But things went downhill quickly. My milk supply had dwindled over the past five weeks, since Eliza hadn't been draining my breasts properly. Since she was by now nearing the 0th percentile for weight, I solicited donor breastmilk and began feeding her round-the-clock bottles full of this supplementary milk in addition to our nursing sessions, which were rapidly becoming painful again. In between, many times per day, I was supposed to massage Eliza's tongue and lip incision sites to separate them, which made her scream and me cry. And now that my baby was finally getting enough food, she “woke up” to her hunger and began to sleep even less than she had been sleeping before.
While Jeff spent his days cooking non-stop meals for our hungry boys while on their “vacation”, I spent my days pumping and feeding our girl, surrounded by echoing peace and quiet, assisted by many really wonderful friends and neighbors who kept us company, fed Eliza bottles when she wouldn't take them from me, and checked in on us daily. Because in between the cracks in the craziness, there were all of the gorgeous parts of life that were so hard to take time to appreciate: We have a beautiful, adorable, happy (as long as she's fed) baby girl! She's 99% perfect except for her tongue! Her brothers are finally so healthy and growing healthier and enjoying their world!! It's just that, as Jeff said recently, it's like we're living in this stressful alternate reality from our kids, unable to barely catch our collective breath within our micro-crises-of the-moment.
What a strange summer this has turned out to be.
Once I started using the breast pump, I was able to feed Eliza more of my milk, and I could begin tapering off the donor milk. But it wasn't until I built up my milk supply by pumping for 10-15 minutes every waking hour, every day for two weeks, that we were able to completely discontinue the donor milk and present Eliza with a non-stop feast of food from Me.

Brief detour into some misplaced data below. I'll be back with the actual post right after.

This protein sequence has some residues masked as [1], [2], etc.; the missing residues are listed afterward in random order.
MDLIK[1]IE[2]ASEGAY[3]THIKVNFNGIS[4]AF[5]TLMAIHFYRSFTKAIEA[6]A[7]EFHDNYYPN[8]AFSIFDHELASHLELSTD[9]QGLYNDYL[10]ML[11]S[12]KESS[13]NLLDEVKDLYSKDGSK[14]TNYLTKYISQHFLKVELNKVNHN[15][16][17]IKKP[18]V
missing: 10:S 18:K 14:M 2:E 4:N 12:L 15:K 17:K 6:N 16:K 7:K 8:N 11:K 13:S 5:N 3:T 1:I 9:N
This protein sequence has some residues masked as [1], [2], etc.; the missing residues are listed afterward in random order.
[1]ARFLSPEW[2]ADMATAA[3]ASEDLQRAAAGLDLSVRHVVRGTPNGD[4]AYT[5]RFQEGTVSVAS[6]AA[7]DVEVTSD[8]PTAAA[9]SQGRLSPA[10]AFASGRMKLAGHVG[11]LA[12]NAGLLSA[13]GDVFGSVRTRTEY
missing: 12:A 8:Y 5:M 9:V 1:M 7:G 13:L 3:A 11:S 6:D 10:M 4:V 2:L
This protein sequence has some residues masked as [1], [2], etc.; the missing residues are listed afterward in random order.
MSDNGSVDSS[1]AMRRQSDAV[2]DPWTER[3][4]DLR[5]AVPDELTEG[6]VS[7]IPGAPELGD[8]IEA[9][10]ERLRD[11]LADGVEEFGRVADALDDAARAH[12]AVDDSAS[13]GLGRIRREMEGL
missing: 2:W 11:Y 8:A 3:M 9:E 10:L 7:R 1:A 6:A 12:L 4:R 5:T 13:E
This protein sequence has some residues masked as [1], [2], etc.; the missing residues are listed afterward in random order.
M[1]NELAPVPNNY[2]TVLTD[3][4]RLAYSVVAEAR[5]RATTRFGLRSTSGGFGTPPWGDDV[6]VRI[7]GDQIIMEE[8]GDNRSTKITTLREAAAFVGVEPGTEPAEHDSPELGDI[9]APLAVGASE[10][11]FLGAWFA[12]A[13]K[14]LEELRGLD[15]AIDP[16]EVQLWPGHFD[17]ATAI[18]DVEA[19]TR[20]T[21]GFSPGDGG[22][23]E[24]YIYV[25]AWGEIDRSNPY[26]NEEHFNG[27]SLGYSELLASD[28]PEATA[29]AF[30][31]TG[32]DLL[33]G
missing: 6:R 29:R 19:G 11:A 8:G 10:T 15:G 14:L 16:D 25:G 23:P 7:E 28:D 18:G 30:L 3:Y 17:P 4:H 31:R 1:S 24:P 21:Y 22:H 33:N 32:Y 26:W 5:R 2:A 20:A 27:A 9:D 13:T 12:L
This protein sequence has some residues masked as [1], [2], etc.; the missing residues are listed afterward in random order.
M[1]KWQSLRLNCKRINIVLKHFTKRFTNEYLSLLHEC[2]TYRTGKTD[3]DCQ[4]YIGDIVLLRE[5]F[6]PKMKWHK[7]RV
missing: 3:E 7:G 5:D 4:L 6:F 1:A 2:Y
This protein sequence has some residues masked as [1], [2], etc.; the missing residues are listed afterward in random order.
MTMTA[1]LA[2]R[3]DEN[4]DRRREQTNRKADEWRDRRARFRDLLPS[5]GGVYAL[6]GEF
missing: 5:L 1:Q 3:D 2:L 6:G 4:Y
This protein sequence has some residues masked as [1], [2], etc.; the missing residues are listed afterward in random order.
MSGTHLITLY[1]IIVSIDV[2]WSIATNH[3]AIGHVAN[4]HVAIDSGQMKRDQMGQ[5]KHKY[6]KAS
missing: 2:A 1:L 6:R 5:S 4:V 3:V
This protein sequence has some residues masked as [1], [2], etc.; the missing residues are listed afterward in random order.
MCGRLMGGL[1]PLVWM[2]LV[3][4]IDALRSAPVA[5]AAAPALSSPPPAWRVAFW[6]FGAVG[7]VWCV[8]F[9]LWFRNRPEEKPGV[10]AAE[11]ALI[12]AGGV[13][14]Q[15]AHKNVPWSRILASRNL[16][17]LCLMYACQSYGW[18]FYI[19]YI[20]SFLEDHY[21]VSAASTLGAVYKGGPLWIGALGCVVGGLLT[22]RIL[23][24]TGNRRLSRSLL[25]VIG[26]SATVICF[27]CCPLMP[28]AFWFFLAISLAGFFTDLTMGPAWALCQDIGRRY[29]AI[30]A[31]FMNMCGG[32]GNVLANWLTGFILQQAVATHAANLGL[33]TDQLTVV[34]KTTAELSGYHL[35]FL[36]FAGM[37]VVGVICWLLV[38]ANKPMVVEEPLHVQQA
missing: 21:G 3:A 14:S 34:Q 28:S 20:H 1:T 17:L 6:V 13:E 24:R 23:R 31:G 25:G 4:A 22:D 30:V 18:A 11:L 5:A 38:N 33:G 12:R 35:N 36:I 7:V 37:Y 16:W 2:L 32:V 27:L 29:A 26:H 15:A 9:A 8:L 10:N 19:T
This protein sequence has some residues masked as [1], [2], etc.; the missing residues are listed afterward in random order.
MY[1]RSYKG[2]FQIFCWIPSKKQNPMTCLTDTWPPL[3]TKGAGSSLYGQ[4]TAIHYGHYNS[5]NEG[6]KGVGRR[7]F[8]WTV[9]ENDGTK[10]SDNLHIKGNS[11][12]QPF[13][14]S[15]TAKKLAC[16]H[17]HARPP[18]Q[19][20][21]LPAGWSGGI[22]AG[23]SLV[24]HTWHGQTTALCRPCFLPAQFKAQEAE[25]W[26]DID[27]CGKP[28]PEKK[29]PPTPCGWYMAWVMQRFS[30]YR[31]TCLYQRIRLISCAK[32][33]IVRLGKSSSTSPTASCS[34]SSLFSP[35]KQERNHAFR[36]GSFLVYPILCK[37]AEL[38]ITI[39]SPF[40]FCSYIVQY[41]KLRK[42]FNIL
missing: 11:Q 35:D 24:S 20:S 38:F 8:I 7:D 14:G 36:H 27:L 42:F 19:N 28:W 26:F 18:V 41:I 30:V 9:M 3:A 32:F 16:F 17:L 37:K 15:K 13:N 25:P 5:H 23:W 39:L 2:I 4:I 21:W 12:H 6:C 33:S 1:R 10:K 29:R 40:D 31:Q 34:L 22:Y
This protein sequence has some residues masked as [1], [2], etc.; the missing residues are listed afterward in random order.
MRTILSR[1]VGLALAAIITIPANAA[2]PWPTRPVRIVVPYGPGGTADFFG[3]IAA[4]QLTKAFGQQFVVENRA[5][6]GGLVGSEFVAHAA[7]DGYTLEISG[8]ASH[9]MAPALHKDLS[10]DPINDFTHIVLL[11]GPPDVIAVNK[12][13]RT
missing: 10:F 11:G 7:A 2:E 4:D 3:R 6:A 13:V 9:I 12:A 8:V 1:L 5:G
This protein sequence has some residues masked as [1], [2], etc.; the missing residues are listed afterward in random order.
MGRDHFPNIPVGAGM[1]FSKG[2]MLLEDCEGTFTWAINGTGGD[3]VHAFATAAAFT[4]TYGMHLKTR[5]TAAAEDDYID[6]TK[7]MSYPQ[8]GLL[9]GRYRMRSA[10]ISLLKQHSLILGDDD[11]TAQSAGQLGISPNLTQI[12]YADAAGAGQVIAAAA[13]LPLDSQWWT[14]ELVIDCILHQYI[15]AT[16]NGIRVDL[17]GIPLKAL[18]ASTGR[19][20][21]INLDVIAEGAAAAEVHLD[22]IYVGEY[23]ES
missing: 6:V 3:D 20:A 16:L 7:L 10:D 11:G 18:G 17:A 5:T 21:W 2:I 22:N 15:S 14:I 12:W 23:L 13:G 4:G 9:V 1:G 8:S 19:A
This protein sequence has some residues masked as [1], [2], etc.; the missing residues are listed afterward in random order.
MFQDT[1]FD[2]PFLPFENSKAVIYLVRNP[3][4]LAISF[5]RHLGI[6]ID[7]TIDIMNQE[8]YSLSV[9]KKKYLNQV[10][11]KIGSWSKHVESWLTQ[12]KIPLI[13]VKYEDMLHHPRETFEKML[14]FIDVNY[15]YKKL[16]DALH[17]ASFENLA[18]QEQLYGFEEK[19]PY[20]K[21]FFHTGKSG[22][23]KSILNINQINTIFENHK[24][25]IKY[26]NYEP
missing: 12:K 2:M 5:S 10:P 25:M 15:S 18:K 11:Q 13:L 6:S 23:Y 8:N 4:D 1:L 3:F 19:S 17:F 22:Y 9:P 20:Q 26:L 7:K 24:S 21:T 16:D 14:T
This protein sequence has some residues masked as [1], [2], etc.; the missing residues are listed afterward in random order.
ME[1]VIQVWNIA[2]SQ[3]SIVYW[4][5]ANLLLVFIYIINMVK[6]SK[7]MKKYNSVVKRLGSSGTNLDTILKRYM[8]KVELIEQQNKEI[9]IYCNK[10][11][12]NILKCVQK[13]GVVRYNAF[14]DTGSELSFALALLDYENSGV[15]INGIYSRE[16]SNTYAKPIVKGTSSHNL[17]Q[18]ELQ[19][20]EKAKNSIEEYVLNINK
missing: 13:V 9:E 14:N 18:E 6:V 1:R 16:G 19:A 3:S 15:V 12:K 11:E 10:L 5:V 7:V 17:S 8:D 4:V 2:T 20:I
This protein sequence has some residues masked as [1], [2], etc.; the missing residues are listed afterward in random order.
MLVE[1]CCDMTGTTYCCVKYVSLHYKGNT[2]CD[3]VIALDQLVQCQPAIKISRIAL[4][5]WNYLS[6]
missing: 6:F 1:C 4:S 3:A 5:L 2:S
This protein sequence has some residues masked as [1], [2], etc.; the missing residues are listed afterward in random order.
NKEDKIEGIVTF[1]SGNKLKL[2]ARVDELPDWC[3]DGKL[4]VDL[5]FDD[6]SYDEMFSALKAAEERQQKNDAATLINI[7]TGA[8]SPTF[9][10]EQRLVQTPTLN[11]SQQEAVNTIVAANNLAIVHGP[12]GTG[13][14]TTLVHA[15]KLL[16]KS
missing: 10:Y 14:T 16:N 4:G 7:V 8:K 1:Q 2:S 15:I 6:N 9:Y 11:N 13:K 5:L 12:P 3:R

But here we were, Eliza was ten weeks old, I had an ample milk supply, and yet nursing had regressed to painful-as-ever. I was barely doing it at all anymore, and I was spending most every second either pumping my breasts, feeding Eliza with a bottle, or trying to do both at the same time. Her suck was so ineffective that even bottle-feeding took hours. The final thing to try was a visit to the specialist in Albany.
That whirlwind trip (Jeff's and my first overnight in 8 years!) was a week ago last Monday, when our poor baby had her same two frenulums “released” AGAIN, this time with lasers, this time with post-op instructions that we must actively stretch the incision sites three times per day, _in addition_ to massaging them. (Not only did this doctor cut further under her tongue than our pediatrician had, but the previous incisions had healed back together again--which was why nursing had started hurting again a few days after the first surgery.)
Sometimes, life is so not fair. And I know exactly how true it is, that I'm probably luckier than 99% of all people who have ever lived, and I know how lucky I am to have a lovely family and a roof over my head and good food to eat. So many people would wish for my luck, for my adorable babies, for all of it. Believe me, don't I know it!
But gosh darn it, I want it ALL, and everything else, too.
In almost every way, Eliza is the baby I've been dreaming of since last fall, when I imagined the tiny little being we were inviting into our lives. She's 99% perfect, except for the tongue...